In a time when it’s cool to be a nerd, the Power Rangers movie was one that flew under the radar of the superhero boom that let it come to be.
The movie delivers exactly what the trailers promised. It is essentially an extended episode of the original TV series. But for those that go looking, there is also an incredible amount of heart and more sophistication than would generally be expected in a movie about diverse superhuman delinquents fighting a sorceress that used to be a part of the team, but is now trying to bring about the destruction of the world. Oh, and that sorceress also has an army of clay monsters that she brought to life.
Wait a minute… That sounds familiar…
That sounds scarily like, and I must force down the bile that rises every time I’m forced to say this… Academy Award winner: Suicide Squad.
But fear not, for Power Rangers does what Suicide Squad does not; it develops its characters as a team, earning the right to call them a family instead of just saying it and expecting the audience to swallow it.
It doesn’t stop there, the troubled backgrounds of the characters aren’t unnecessarily over-the-top. Despite some clichés, they feel very real and let us, as an audience naturally come to understand their depth in a way that respects the intelligence of those watching, something that took me by surprise when I realised it.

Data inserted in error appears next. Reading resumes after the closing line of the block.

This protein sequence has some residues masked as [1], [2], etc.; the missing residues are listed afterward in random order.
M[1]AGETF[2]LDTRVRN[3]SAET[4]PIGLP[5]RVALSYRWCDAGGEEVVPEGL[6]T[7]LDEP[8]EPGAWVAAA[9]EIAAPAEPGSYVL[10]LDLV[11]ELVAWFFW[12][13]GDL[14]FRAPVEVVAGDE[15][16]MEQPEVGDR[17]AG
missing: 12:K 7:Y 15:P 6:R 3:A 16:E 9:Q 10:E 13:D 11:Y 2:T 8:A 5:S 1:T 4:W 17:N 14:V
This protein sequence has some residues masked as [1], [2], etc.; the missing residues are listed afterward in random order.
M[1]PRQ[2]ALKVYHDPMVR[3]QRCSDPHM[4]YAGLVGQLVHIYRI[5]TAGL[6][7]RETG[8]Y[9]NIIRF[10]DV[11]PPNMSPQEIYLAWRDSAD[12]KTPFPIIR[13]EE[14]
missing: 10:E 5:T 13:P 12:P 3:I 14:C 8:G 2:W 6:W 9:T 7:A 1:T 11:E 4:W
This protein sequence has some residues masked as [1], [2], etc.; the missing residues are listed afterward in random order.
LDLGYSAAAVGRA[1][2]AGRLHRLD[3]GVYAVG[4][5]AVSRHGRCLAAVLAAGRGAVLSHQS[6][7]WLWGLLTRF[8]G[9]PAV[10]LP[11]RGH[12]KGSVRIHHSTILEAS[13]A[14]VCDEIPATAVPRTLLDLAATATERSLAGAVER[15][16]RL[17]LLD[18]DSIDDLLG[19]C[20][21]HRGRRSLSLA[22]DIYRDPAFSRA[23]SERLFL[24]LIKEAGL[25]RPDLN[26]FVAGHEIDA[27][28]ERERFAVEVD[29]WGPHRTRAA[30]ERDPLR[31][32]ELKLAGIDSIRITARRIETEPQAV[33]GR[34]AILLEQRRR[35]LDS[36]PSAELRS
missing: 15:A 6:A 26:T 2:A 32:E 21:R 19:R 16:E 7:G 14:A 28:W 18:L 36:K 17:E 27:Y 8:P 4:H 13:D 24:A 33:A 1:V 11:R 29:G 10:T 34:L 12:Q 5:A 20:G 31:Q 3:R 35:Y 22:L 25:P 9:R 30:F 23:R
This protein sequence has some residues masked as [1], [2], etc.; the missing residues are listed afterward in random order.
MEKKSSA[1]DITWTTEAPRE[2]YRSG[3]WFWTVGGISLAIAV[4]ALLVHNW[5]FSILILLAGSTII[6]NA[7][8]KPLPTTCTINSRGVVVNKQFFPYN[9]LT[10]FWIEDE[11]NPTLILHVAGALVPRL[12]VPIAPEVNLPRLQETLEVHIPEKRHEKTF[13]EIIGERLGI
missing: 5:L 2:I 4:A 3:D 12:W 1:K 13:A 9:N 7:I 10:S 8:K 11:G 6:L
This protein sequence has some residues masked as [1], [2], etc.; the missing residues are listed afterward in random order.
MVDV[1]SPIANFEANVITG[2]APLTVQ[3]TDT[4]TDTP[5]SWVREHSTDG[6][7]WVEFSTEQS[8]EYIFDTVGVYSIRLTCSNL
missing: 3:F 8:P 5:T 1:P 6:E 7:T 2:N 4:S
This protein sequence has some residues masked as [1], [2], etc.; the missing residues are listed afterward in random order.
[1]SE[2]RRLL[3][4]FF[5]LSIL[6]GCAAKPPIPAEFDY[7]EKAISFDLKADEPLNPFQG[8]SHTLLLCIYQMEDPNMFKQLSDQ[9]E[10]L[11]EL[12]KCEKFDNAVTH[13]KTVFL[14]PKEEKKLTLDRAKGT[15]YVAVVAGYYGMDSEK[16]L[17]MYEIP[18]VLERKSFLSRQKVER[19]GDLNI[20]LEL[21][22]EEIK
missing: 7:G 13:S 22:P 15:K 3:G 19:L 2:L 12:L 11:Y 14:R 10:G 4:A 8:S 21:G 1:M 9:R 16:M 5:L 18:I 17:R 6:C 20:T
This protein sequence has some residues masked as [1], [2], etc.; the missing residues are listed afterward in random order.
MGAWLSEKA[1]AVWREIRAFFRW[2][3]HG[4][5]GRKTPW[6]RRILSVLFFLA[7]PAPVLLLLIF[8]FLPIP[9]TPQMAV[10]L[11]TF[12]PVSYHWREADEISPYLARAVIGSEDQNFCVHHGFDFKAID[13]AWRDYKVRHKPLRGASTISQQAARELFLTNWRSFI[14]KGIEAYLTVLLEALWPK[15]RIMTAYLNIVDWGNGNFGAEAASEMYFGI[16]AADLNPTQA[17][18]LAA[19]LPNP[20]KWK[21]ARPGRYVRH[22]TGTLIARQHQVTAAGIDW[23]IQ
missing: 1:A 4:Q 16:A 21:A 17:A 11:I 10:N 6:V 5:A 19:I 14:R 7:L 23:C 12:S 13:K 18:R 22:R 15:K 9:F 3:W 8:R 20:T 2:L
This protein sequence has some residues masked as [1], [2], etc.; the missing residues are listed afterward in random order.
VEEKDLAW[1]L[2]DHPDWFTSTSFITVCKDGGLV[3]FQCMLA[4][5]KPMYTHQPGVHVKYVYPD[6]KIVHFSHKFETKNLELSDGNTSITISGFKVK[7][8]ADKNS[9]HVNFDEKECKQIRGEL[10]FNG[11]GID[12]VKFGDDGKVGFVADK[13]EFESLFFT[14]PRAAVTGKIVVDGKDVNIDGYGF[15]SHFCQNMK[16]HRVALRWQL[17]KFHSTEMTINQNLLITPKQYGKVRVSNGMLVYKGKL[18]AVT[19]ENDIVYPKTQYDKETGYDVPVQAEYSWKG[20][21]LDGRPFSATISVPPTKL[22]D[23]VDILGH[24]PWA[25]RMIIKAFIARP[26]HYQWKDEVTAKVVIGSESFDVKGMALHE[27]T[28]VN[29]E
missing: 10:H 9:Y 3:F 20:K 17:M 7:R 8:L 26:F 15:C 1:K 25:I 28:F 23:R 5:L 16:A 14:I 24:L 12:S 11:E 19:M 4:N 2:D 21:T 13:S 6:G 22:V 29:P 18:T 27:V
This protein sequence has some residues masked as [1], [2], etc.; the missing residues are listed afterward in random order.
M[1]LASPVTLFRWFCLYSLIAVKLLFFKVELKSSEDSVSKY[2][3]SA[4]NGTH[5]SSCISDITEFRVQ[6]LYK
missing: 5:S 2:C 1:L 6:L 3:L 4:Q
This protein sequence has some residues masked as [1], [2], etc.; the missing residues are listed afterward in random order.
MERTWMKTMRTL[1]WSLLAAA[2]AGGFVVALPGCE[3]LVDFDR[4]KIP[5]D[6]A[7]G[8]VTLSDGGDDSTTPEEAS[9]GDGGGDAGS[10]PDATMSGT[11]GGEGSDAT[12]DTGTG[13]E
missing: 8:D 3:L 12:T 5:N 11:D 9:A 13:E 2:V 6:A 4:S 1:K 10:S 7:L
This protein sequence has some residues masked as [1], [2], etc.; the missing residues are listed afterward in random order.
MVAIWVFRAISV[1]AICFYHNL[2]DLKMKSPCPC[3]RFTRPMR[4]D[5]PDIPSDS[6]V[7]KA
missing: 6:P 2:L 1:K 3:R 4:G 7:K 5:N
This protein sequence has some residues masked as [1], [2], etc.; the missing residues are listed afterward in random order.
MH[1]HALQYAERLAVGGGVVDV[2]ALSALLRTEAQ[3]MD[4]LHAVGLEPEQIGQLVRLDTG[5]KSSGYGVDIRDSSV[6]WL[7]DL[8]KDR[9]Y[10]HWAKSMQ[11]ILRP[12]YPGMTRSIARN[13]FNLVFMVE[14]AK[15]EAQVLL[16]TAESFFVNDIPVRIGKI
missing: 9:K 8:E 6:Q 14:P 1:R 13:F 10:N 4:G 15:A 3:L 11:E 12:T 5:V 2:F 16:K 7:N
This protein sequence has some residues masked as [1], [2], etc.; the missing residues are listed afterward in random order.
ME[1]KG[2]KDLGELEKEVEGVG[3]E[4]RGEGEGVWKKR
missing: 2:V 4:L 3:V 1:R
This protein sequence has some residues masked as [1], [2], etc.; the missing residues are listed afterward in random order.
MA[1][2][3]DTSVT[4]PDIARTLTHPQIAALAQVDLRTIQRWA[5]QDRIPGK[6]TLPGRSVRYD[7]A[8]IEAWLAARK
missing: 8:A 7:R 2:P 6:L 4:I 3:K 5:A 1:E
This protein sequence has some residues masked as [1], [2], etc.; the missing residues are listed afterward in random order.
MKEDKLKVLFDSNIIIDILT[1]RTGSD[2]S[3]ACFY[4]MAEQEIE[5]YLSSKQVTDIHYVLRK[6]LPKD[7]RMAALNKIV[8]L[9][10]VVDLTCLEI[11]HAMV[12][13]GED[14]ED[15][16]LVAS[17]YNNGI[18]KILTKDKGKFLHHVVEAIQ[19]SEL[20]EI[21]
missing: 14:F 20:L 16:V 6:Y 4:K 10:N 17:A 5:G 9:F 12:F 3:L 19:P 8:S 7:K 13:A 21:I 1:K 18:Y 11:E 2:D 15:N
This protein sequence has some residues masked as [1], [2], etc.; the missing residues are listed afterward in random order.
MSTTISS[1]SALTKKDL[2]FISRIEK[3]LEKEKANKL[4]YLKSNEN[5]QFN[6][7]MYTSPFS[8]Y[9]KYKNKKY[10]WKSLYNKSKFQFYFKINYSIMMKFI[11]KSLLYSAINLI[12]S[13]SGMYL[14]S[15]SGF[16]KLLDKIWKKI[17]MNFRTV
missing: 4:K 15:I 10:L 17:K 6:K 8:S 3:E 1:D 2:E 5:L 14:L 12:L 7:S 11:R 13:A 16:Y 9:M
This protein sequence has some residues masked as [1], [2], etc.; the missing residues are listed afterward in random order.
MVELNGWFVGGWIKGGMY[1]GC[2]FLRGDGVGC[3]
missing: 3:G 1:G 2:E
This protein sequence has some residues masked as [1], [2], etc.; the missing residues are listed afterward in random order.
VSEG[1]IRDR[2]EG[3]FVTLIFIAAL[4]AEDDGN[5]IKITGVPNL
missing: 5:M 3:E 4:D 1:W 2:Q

I think this was exemplified by the way the film handled its LGBT Ranger and its autistic Ranger. Going into the movie this was my biggest concern. Early on it tried to announce Billy, the blue Ranger, as being on the spectrum in blatant ways that seemed to be setting him up as a caricature more than a character. But this mellowed out into something truer to life, and succeeded despite some hiccups.
But what was truly exceptional was the construction of Trini’s character, the first openly queer superhero in a live action film. What was masterful about her portrayal was that she was NOT defined by her sexuality. She was not sexualised nor treated any differently to any other character under the film’s perspective. But, her sexuality was also not ignored, it influenced her interactions with her family and how she believed people viewed her. As a character, she felt very real.
That being said, do not go into this movie expecting anything particularly deep or sophisticated. It is still a dumb action movie – and I mean that in the most endearing way. Furthermore, there is a distinct tonal shift when it enters the third act which can be jarring. But for those that go looking, it’s a film with some remarkable heart that will make you leave feeling at least a little bit happier than that of when you came in.